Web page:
Interview by Shani Peters
Questions to Scherezade Garcia
Visual Concepts and stylistic traditions
Professor Lise Kjaer
Often when an artist with immigrant roots address transit, their work is categorized around the theme of displacement. I don’t get this sense from your work. Can you talk about it…about your discussion of transitory experiences vs. the idea of displacement? Can you talk about your notion of home?
My decision to migrate was born by the opportunity to choose and by affinity.
The opportunity to choose a place where I felt I could belong to and by it affinities with my values as a citizen..
Migration is a universal issue and a timeless one as well.
Since the beginnings of times humans have traveled from one place to another for a wide variety of reasons (we still do); even landed on the Moon. There were groups of people that were forced to migrate, and such experience as a community justifies a sense of displacement in their history. There were groups that migrate with dreams for better opportunities to work, for political and religious freedom, looking for riches, from curiosity, conquering new frontiers and others reasons. Taking in consideration such diverse reasons, it is not surprise to find very different stories and different beliefs and mythology between communities.
The human saga fascinates me, as well as social and political events that change the course of a nation and even a singular event that changes the political dynamic of a family and defines the life decisions of its members.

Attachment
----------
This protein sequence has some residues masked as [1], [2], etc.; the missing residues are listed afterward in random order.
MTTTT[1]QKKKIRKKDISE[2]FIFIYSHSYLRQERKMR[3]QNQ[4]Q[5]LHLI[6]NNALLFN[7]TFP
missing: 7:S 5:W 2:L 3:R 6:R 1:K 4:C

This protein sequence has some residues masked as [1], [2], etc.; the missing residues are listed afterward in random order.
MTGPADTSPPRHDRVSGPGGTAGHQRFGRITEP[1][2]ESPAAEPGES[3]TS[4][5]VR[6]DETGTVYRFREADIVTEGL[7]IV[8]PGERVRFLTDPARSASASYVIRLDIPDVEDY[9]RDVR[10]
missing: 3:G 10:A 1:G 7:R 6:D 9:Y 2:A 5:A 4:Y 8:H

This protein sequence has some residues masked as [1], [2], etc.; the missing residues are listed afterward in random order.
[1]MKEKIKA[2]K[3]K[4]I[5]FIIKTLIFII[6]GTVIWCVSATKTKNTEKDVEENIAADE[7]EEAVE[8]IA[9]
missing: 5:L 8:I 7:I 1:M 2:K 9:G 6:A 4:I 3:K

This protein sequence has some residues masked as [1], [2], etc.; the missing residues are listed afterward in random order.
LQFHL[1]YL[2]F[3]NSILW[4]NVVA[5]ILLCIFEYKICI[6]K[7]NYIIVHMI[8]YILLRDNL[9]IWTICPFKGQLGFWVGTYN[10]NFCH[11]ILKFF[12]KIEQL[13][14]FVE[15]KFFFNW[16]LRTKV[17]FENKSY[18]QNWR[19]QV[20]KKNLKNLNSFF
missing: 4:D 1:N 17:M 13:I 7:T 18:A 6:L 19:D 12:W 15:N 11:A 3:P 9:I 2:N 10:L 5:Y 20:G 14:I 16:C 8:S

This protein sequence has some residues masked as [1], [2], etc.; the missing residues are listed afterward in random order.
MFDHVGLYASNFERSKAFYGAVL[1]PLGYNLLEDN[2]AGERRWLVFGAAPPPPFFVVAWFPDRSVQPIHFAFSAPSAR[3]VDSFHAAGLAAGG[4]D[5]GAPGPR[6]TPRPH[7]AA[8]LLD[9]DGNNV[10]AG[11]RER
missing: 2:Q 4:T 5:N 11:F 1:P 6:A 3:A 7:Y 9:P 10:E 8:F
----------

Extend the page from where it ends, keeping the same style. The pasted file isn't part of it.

These experiences, people, conversations are the sources of my inspiration.
One thing that is always in my mind when discussing migration or people in transit is the fact that the nations become what they are for the movement of people that come and go while bringing different flavors and different sound to the places, everything is always moving, everything has to evolve. That whole mixing and moving is beauty to me.
I have given so many thoughts to the meaning of “home”. I never felt that I fully belong to the land I was born to, yet I adore it, I know by experience that the meaning of home is complex and even painful. I see it as one of those love stories where people love each other so much but cannot live together. In my contradictory tradition many times “the Dominican community” is my muse but I live far apart to survive the oppressive love of the island. It is complicated and inspiring!!
I like to say that I come from a place where Christians and Africans, and whoever touched our coast, mixed together to become one race. It is a hybrid paradise, which I adore.
I also come from a land with many frontiers, divisions, conflict, lies and sanctified liars.
I need to create beauty from all of these to protect my land, to protect myself. A protection from our historical faults and pride as well.
Baroque and Tropical are two words that come up a lot in your discussion of your work. Can you talk about their relationship to one another?